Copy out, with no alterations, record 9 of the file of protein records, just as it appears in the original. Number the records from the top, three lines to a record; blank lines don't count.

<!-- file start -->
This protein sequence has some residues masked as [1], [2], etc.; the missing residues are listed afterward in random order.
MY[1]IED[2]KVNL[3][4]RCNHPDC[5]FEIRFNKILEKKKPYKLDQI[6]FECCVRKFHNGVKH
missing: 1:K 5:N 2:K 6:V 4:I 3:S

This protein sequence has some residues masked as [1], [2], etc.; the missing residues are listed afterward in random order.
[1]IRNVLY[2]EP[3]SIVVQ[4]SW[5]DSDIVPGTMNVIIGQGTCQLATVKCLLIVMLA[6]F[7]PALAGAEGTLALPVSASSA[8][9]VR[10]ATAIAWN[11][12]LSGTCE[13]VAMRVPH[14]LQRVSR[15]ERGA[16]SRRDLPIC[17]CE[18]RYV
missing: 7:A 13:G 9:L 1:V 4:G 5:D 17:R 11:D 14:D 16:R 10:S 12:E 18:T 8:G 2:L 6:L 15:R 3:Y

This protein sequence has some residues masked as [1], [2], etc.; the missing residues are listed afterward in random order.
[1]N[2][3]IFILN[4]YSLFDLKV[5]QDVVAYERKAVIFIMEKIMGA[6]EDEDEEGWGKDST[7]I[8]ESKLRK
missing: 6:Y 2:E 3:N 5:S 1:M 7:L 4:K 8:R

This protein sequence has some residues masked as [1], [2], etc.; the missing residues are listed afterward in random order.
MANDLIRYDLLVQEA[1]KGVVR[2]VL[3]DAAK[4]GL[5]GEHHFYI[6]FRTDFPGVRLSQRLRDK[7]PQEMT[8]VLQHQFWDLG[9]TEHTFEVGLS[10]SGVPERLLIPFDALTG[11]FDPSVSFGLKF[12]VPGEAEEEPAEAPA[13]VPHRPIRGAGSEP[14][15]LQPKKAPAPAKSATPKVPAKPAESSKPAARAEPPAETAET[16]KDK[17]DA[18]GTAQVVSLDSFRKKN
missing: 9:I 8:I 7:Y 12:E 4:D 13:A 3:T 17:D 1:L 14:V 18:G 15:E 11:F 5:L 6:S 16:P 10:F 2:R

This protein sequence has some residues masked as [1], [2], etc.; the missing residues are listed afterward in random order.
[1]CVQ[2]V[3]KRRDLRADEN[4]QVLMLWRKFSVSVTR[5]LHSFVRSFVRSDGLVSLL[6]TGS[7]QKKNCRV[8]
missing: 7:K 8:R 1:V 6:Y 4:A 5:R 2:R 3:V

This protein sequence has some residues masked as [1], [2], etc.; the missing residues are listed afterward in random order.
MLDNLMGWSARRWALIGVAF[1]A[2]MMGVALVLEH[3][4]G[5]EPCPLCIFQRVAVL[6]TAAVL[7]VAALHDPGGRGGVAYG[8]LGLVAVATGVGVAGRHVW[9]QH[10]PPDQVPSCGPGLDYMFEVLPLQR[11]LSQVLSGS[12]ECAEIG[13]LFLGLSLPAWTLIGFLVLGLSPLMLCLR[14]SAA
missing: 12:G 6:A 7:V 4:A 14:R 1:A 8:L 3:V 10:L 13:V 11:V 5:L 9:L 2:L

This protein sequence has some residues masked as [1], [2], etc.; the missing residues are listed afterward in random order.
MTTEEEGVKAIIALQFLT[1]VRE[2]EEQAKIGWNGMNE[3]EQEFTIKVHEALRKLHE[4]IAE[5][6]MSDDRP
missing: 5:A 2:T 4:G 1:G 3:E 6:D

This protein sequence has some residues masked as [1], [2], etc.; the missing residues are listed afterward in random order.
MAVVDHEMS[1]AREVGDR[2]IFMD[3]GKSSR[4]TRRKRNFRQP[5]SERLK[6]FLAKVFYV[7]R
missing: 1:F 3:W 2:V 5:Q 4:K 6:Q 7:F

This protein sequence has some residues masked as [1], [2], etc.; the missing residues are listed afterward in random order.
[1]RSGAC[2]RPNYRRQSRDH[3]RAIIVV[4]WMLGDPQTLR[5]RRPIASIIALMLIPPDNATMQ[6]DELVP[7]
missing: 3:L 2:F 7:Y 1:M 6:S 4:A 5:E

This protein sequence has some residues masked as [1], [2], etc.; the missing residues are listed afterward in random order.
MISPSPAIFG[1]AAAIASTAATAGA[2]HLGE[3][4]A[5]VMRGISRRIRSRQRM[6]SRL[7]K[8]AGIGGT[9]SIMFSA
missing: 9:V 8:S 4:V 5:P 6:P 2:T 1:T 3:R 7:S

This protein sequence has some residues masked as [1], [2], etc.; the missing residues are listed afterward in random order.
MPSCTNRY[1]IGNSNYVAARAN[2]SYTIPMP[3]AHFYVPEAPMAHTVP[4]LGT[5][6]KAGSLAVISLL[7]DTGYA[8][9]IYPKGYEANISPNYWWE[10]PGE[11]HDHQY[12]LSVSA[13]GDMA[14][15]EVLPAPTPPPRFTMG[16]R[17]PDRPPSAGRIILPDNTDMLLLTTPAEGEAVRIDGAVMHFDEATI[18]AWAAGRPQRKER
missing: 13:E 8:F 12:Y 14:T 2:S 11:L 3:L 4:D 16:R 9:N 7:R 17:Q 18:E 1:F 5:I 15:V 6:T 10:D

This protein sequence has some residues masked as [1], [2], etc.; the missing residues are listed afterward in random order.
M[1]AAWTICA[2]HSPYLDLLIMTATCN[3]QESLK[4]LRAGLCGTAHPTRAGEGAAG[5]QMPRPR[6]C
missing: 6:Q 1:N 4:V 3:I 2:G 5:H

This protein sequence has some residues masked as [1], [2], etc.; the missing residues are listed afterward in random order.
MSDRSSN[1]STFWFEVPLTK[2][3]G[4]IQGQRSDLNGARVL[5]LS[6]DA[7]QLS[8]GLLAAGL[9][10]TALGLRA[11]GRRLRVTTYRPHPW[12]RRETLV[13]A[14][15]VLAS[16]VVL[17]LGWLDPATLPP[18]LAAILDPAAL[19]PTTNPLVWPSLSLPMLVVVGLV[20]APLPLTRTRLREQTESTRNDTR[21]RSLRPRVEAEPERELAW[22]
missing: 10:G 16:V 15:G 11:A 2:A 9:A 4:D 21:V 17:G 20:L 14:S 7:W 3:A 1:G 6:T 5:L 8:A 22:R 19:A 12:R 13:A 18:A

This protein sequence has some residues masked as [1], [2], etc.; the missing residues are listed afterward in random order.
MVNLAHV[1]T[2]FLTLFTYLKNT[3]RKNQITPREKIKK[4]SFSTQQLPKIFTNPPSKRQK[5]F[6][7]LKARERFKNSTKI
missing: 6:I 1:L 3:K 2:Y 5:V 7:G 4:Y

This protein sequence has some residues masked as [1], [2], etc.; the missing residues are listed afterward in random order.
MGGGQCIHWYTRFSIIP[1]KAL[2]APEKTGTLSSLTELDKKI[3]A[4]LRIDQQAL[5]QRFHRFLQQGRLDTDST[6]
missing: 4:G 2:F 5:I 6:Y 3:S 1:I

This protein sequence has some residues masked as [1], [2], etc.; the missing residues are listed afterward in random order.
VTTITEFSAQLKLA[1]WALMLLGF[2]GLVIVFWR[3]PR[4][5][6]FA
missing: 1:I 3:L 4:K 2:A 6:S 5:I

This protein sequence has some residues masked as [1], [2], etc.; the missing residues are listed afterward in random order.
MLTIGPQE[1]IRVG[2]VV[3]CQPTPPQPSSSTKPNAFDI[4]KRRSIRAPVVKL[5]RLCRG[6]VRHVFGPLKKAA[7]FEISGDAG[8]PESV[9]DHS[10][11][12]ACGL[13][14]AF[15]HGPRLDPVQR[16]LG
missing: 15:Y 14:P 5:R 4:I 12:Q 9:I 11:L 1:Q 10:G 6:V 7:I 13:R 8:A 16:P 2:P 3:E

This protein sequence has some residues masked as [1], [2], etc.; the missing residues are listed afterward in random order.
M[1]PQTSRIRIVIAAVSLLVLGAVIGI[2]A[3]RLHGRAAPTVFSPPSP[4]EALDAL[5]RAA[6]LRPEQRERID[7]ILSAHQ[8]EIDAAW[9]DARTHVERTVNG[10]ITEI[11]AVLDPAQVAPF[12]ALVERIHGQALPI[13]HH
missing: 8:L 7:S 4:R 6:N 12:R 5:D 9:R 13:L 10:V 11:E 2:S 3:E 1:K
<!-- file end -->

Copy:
This protein sequence has some residues masked as [1], [2], etc.; the missing residues are listed afterward in random order.
[1]RSGAC[2]RPNYRRQSRDH[3]RAIIVV[4]WMLGDPQTLR[5]RRPIASIIALMLIPPDNATMQ[6]DELVP[7]
missing: 3:L 2:F 7:Y 1:M 6:S 4:A 5:E